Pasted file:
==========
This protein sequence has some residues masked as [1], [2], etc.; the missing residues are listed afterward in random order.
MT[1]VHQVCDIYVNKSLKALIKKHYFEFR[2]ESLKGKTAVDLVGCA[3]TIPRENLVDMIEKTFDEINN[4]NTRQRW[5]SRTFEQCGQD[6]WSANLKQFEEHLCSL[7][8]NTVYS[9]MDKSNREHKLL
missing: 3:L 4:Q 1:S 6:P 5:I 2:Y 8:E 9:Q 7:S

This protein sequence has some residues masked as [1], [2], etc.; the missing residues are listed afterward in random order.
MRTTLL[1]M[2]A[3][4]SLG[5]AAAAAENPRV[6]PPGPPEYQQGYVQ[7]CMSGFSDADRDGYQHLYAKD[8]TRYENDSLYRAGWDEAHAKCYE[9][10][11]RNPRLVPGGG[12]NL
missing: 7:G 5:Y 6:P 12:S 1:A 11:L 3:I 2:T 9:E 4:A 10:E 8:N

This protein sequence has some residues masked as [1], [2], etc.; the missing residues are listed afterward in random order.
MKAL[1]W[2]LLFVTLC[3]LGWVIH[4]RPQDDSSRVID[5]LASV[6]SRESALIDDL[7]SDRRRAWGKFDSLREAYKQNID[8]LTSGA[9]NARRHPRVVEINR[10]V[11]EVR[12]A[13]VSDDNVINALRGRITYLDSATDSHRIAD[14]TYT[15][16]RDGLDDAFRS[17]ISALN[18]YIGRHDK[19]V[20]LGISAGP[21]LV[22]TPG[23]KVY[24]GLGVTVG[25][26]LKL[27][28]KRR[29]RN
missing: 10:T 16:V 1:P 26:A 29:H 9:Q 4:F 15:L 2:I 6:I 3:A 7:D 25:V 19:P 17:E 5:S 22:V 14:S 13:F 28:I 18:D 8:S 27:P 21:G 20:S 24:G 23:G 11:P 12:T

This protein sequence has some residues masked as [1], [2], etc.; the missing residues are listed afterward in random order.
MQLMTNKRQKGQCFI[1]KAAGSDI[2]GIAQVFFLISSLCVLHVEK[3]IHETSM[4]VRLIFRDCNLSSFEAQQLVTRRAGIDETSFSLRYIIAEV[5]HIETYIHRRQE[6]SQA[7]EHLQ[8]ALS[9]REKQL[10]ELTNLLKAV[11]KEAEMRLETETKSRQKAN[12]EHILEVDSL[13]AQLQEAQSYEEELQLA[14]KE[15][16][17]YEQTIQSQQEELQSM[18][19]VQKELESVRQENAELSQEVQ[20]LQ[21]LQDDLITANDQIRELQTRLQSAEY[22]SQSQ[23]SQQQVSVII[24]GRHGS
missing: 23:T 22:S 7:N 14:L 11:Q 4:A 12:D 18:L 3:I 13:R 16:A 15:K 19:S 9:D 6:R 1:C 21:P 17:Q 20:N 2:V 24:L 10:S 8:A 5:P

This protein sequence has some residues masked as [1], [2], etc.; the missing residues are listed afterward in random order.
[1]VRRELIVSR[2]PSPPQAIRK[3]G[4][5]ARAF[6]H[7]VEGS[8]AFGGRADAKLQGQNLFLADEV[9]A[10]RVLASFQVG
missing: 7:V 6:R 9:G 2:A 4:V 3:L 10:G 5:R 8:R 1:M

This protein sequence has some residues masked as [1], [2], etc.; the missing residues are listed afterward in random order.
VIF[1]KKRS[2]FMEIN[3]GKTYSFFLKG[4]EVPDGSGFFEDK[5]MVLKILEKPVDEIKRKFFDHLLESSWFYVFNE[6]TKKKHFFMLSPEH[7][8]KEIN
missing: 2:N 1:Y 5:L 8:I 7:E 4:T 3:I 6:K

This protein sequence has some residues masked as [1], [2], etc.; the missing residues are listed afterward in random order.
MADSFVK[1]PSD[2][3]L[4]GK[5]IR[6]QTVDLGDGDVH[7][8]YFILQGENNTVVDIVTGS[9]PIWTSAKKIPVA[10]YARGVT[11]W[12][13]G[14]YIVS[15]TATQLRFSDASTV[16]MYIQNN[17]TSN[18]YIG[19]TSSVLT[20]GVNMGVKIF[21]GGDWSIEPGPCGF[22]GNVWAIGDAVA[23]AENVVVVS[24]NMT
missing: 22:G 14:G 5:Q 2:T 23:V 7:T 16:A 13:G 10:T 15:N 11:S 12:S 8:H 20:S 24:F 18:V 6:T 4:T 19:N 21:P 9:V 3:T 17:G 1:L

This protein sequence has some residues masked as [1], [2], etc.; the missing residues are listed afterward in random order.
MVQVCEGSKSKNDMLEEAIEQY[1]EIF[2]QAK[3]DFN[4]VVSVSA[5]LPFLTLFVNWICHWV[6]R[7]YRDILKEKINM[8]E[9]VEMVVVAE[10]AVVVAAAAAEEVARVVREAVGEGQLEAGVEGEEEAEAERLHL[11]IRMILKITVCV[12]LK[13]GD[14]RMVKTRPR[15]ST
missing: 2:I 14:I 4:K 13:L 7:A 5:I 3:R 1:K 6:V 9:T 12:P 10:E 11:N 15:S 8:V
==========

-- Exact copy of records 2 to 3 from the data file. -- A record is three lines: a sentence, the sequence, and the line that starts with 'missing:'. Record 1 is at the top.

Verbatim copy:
This protein sequence has some residues masked as [1], [2], etc.; the missing residues are listed afterward in random order.
MRTTLL[1]M[2]A[3][4]SLG[5]AAAAAENPRV[6]PPGPPEYQQGYVQ[7]CMSGFSDADRDGYQHLYAKD[8]TRYENDSLYRAGWDEAHAKCYE[9][10][11]RNPRLVPGGG[12]NL
missing: 7:G 5:Y 6:P 12:S 1:A 11:L 3:I 2:T 9:E 4:A 10:E 8:N

This protein sequence has some residues masked as [1], [2], etc.; the missing residues are listed afterward in random order.
MKAL[1]W[2]LLFVTLC[3]LGWVIH[4]RPQDDSSRVID[5]LASV[6]SRESALIDDL[7]SDRRRAWGKFDSLREAYKQNID[8]LTSGA[9]NARRHPRVVEINR[10]V[11]EVR[12]A[13]VSDDNVINALRGRITYLDSATDSHRIAD[14]TYT[15][16]RDGLDDAFRS[17]ISALN[18]YIGRHDK[19]V[20]LGISAGP[21]LV[22]TPG[23]KVY[24]GLGVTVG[25][26]LKL[27][28]KRR[29]RN
missing: 10:T 16:V 1:P 26:A 29:H 9:Q 4:F 15:L 2:I 6:I 3:A 7:D 25:V 19:P 17:E 5:S 22:V 14:S 13:F 28:I 18:D 8:S 27:P 21:G 20:S 24:G 23:G 11:P 12:T